Here’s one family’s story of how a war horse ended up on their farm near Essex

Beverly Kelk of Lakeshore, Ont., got a surprise when she visited her uncle Wallace in Florida in 1994. Wallace told her that when he was 10 years old his dad, who was Kelk’s grandfather, acquired a war horse at the Essex Train Station just after the First World War.

“When the train got to Essex, there was only one horse left. No farmer wanted her, and according to my uncle, her name was Kate,” said the 82-year-old.

Kelk said the horse was the last one left of a shipment of surplus war horses that were being distributed to farmers from Halifax back here to Essex County.

She said the horse was acting up and that’s why no one wanted her. However, she said her grandfather, Ephriam Hensman, was known to be “good with horses” so people at the train station sent for him.

Historic photo of the Essex Train Station. (Essex and Community Historical Research Society)

“He was able to get the horse off of the train car and they wanted him to take the horse if he would, because they knew the next stop was Windsor, and they would have to euthanize this horse because nobody wanted her,” said Kelk.

Kelk said Wallace walked the horse back to the family farm about a kilometre away, using grain to coax the horse along.

“[Ephriam] said to my uncle, go fill your pockets with grain and I want you to walk her home. And he says anytime she stops, just give her a handful of grain,” said Kelk.

Beverly Kelk's grandfather Ephriam Hensman poses with two of his horses. Neither horse is Kate the war horse
Beverly Kelk’s grandfather Ephriam Hensman poses with two of his horses. Neither horse is Kate the war horse. (Beverly Kelk)

Teresa Iacobelli, a war historian with The Canadian War Museum in Ottawa tells CBC News there was no official program where ex-war horses were distributed to Canadian farmers.

“In most cases, it wouldn’t have been worth getting the horses back in terms of cost of shipping them overseas again, said Iacobelli, adding the horses would have been sold overseas after the war.

Members of the 20th Battery, Canadian Field Artillery, stand beside their pack horses, loaded with 18-pounder shells. This photograph was taken before the Battle of Vimy Ridge in April 1917. At Vimy, the Canadian gunners had an estimated 1.6 million shells and every one had to be carried forward to the guns.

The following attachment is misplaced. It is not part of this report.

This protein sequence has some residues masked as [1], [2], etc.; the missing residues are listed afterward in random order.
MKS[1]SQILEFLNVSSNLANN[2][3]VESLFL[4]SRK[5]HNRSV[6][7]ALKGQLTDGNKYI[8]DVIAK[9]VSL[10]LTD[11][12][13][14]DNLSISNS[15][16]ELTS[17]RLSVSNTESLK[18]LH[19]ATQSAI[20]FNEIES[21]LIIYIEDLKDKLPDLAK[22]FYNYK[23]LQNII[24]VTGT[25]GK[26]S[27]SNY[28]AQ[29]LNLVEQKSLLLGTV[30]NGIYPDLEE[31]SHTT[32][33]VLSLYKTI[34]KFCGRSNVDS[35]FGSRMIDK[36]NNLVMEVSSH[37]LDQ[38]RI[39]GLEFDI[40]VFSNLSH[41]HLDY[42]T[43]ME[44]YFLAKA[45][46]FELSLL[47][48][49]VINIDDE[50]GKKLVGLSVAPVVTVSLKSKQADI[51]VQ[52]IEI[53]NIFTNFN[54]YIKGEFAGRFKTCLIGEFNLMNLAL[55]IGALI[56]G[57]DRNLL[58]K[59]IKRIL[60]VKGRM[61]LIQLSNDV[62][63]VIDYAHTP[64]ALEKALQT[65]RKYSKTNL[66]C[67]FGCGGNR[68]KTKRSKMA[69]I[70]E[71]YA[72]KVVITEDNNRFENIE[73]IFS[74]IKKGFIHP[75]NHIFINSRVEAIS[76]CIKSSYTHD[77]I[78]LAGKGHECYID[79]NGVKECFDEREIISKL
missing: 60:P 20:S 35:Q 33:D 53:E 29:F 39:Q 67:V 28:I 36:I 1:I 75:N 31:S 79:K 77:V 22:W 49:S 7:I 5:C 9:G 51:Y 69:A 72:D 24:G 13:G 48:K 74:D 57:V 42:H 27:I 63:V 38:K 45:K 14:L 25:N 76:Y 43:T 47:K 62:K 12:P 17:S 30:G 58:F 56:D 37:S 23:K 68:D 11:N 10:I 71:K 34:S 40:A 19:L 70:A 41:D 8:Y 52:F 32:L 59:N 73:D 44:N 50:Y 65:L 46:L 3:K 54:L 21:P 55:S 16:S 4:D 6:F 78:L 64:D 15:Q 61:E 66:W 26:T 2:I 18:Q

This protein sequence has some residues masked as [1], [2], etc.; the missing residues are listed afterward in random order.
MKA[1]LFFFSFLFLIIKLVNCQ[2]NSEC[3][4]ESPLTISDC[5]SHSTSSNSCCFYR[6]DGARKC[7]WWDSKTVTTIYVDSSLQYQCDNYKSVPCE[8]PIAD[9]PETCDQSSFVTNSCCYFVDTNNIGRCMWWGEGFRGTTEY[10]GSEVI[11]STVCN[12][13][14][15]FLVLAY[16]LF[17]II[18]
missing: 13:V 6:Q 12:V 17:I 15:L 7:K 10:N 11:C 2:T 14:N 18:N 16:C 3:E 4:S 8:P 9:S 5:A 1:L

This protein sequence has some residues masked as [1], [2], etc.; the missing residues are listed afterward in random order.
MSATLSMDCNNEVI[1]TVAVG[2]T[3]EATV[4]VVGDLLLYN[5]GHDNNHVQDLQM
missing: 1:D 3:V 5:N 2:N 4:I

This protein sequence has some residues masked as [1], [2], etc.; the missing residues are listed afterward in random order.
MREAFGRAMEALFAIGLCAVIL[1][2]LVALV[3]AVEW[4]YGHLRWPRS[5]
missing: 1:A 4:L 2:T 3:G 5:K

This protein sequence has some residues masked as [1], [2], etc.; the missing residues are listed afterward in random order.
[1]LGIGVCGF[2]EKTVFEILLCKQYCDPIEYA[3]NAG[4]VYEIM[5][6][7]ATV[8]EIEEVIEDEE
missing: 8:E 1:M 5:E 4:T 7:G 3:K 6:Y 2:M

Members of the 20th Battery, Canadian Field Artillery, stand beside their pack horses, loaded with 18-pounder shells. This photograph was taken before the Battle of Vimy Ridge in April 1917. At Vimy, the Canadian gunners had an estimated 1.6 million shells and every one had to be carried forward to the guns. (The Canadian War Museum, George Metcalf Archival Collection CWM 19920044-848)

However, war historian and novelist Susan Raby-Dunne said Kate may have been on a trainload of horses sent to Halifax to be shipped to Europe but the war ended before that could happen. She said the horses may been distributed to farmers because there was no longer anywhere else to take them.

There are no pictures of Kate but Kelk has a horseshoe that was on one of Kate’s hooves when she arrived in Essex.

Kelk says Kate was a good horse. She isn’t sure when she died but she says Kate is buried in the field behind her house using a stone boat, which was like a raft with runners on the bottom that farmers pulled behind tractors and loaded with stones from the fields.

“And they took her back on this stone boat to a place he told me about where it was in the field and they dug a big hole and they buried her there,” said Kelk, who uses a house on another road as a reference point to find the burial spot. There is no marker. It is currently in a field where crops are still planted.

According to Iacobelli, if Kate did see action she was very lucky to survive. She said two horses were killed on the battlefield for every soldier that was killed.

Kate’s horseshoe hangs in Kelk’s home office as a memorial.